Should there be any doubt that CBE/Common Core is training rather than education, consider this commentary by Michael Horn, a prolific advocate of CBE and other robotic schemes to reinvent education for his concept of the twenty-first century. Horn describes how CBE works by analogizing it to a Toyota assembly line. (Recall that Bill Gates likened education to electrical outlets—a similar mindset.) Horn doesn’t explain how, exactly, this works in teaching English or history.

Unless . . . the goal isn’t to teach English or history. Perhaps something else is being taught, just as with OBE in the 1990s. According to Dr. Bruno Manno, then of the Hudson Institute, the vague outcomes governments established under OBE focused more on “values, attitudes and behaviors – often reflecting quasi-political and ideologically correct positions – rather than knowledge, skills and other cognitive academic outcomes.”

The goal wasn’t to instill academic knowledge, it was to train children to give responses in non-cognitive realms, to exhibit the psycho-social skills the government considers most valuable. This is what prompted opposition from parents then, and this is what CBE is trying to replicate now.

Our Choices: Minimum Competency Or Indoctrination

Some CBE proponents straightforwardly argue that education must be changed to focus less on instilling knowledge and more on training students in “twenty-first-century skills” such as creativity, communication, and collaboration. Unencumbered by facts, the government can then establish its own definitions of what success looks like in those areas.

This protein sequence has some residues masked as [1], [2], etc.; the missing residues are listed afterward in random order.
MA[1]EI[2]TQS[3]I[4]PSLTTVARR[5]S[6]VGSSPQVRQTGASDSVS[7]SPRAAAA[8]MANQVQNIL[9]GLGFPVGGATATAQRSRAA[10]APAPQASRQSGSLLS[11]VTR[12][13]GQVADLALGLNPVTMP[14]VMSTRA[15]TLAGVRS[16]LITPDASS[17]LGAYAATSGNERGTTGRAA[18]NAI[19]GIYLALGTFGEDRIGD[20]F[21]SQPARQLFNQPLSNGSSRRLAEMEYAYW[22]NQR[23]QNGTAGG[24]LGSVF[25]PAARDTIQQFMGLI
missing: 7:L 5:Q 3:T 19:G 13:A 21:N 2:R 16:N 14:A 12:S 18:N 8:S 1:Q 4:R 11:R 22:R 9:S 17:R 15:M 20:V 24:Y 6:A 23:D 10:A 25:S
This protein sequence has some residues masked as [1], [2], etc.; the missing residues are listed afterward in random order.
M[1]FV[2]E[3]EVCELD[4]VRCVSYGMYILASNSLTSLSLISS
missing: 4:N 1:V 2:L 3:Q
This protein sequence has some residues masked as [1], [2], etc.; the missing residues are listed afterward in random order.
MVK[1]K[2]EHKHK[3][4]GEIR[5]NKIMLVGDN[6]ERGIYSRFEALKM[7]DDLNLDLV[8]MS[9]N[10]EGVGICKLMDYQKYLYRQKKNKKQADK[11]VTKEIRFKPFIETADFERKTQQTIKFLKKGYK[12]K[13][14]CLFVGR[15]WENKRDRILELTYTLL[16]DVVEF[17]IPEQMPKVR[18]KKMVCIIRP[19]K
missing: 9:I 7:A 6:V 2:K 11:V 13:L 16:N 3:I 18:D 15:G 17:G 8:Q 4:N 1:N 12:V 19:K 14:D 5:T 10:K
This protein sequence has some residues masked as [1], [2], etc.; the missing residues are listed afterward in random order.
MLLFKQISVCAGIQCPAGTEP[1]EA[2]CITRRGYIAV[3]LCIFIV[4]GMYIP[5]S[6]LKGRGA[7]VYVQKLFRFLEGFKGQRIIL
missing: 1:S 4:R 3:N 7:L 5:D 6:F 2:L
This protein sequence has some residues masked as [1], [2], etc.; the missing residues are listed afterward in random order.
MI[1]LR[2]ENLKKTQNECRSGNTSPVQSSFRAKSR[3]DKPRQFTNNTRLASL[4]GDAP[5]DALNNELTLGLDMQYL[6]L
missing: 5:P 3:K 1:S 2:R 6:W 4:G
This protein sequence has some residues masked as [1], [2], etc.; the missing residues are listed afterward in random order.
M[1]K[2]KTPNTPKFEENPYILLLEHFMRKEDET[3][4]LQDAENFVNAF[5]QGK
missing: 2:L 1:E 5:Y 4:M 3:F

CBE proponents insist that all students can achieve success under this model if given enough time and support. Occupants of the real world will grasp immediately that, given natural differences in students’ academic ability, this simply isn’t possible unless either 1) the bar for “competence” is set so low that anyone can meet it, in which case it’s scandalous that we’re even talking about installing CBE, or 2) the “competencies” to be measured have little to do with academic knowledge, but rather are non-cognitive attributes that practically any human being can be trained to develop, just like rats in a maze.

This is where CBE becomes much more dangerous than its predecessor OBE. Modern technology allows the training to be accomplished much more effectively, and with data-capture mechanisms that can literally reshape our children’s lives.

It’s no surprise that advocates of CBE also push “digital” or “personalized” learning. Bush’s FEE operates an initiative called Digital Learning Now, designed to “advanc[e] state policies that create a high-quality digital learning environment to better equip all students with the knowledge and skills to succeed in this 21st-century economy.”

Slicing and Dicing Kids’ Minds for Market